It’s hard to remember those timid days when digital comics were a threat to civilization as we know it and not a solid revenue stream, but one of the artifacts of that era, Diamond Digital, has been laid to rest. This was a program whereby retailers, instead of licking ’em could join ’em by setting up their own digital storefronts via Diamond. It never really worked out, for various reasons including a long, protracted roll-out, and at one point Brian Hibbs reported he had made a grand total, net, of $22.89 in a year from the program.
Brigid Alverson has a thorough post mortem that can’t really be improved upon, so I’ll just send you there:
There are a lot of reasons why Diamond Digital didn’t work, but I think chief among them is the initial concept was flawed. The idea wasn’t to provide readers with a simple, easy-to-use digital comics service; it was to protect brick-and-mortar retailers by providing them with a digital comics service that wouldn’t compete with them. That drive to avoid competition resulted in a clunky and almost-unusable platform. Meanwhile, comiXology took a different tack and expanded the comics market, bringing in new readers — who then found their way to comics shops and bought print comics.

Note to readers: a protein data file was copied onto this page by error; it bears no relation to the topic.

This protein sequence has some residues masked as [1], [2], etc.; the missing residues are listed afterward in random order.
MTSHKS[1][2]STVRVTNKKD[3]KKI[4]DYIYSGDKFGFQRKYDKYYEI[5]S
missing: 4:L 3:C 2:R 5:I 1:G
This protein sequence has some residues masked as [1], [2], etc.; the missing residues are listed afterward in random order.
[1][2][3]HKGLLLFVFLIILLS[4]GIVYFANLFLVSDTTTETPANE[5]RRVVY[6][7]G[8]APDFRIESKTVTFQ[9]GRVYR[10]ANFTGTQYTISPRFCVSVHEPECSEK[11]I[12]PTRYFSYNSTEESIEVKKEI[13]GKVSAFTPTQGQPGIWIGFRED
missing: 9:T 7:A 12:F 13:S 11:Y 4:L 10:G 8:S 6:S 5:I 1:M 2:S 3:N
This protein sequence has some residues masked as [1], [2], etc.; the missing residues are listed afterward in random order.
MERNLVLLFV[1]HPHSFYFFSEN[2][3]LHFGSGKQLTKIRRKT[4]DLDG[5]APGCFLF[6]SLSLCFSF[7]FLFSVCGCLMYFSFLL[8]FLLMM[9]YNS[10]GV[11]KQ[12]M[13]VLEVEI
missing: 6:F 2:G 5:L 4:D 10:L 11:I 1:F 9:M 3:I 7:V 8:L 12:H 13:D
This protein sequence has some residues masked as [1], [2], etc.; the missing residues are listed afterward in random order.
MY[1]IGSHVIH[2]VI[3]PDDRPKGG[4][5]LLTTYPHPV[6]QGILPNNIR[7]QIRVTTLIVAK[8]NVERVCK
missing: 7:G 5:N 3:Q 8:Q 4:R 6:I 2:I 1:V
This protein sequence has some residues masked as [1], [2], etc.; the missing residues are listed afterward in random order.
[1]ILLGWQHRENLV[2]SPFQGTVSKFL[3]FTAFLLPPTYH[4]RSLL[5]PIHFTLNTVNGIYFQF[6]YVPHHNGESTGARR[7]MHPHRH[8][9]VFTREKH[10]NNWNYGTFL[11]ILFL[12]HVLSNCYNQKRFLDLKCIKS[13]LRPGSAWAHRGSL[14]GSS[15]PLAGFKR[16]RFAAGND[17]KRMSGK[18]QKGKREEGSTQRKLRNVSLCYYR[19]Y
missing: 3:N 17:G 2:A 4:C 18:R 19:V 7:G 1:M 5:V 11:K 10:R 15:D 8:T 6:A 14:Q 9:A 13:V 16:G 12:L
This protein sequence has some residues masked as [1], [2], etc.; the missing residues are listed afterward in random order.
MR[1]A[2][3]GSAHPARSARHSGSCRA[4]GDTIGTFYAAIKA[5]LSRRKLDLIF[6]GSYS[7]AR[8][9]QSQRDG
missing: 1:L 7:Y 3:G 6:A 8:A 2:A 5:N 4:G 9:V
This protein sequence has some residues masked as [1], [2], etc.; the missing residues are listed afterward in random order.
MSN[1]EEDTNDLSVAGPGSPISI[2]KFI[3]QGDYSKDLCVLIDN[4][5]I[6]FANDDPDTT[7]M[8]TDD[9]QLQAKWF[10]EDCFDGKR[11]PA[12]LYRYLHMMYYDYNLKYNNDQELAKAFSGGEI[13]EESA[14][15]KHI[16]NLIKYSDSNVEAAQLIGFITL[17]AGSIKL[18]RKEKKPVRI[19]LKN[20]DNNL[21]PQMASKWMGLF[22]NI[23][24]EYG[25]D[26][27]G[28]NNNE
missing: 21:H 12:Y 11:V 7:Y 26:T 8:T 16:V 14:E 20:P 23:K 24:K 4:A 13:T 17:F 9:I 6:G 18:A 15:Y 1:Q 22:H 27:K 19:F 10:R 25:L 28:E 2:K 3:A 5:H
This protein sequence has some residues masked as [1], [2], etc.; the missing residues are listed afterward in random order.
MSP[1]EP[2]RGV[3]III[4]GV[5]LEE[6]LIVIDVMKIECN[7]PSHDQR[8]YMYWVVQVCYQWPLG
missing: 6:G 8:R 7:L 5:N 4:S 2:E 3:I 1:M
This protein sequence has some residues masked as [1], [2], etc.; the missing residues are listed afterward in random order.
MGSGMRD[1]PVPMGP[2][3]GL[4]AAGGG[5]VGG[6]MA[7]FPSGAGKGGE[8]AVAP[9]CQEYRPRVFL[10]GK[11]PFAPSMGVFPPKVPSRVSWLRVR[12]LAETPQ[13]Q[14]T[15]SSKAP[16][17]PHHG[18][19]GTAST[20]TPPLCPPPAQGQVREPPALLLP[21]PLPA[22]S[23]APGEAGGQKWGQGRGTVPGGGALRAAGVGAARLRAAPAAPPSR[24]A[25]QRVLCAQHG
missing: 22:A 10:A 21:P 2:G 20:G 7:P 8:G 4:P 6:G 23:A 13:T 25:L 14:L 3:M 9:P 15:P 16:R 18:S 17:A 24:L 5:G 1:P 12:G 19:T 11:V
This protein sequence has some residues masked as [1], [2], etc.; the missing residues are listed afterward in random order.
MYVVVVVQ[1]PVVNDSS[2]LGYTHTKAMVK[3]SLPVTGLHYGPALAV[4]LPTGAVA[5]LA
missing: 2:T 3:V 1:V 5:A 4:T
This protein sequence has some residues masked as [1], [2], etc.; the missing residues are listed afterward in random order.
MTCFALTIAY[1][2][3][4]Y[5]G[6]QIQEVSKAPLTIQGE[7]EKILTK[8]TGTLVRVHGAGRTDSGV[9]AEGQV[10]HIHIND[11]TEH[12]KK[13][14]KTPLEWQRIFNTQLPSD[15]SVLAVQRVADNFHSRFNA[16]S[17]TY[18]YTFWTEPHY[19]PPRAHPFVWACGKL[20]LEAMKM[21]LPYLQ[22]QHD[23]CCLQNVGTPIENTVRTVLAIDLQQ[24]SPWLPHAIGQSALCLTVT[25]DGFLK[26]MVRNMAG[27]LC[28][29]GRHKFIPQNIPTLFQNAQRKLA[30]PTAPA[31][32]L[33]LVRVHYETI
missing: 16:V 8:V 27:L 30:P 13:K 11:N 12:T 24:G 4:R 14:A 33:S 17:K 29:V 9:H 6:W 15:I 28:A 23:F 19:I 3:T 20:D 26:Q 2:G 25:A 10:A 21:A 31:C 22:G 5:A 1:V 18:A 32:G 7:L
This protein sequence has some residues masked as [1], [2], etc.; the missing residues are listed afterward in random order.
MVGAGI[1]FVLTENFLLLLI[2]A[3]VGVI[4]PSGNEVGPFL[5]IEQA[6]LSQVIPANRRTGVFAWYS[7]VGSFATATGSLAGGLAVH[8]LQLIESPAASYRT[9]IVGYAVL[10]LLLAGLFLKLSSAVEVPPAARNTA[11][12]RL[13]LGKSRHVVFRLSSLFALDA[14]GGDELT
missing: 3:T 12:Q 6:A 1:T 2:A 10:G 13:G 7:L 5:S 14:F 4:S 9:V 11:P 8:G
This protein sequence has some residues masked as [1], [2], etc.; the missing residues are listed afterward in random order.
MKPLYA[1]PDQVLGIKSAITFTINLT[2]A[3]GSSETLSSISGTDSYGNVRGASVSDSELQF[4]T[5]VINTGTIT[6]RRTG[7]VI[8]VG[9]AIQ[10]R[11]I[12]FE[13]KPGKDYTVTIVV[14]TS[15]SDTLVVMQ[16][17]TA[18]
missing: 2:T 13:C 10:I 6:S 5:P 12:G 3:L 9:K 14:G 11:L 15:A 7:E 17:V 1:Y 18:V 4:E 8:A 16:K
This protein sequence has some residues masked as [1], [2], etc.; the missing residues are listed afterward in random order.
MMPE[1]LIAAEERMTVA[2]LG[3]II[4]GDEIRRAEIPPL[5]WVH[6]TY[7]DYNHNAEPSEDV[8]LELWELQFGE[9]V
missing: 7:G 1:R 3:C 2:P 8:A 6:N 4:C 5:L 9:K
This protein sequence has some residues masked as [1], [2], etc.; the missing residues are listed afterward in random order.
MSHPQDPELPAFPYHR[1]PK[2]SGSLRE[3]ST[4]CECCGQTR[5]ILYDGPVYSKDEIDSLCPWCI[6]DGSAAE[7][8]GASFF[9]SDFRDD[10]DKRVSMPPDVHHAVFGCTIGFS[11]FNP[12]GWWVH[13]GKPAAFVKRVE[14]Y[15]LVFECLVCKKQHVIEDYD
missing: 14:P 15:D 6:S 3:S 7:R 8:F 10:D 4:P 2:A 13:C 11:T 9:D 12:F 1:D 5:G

So yeah, the protectionist era has been laid to rest. I think the idea itself was well intentioned, but in practice it never took hold.
It’s also a moment to reflect on the digital storefronts that have come and gone—graphic.ly and Panelfly—or never even come—remember Longbox? Iverse and Dark Horse are still in there kicking, and Sequential is a more recent and selective app. (Of course there are also iBooks and Kindle.) While you must give Comixology major props for staying the course that they believed in all along, now that this channel is so well established, I wouldn’t be surprised to see other specialized vendors set up. But to be successful you need to believe in what you’re selling, not fear it.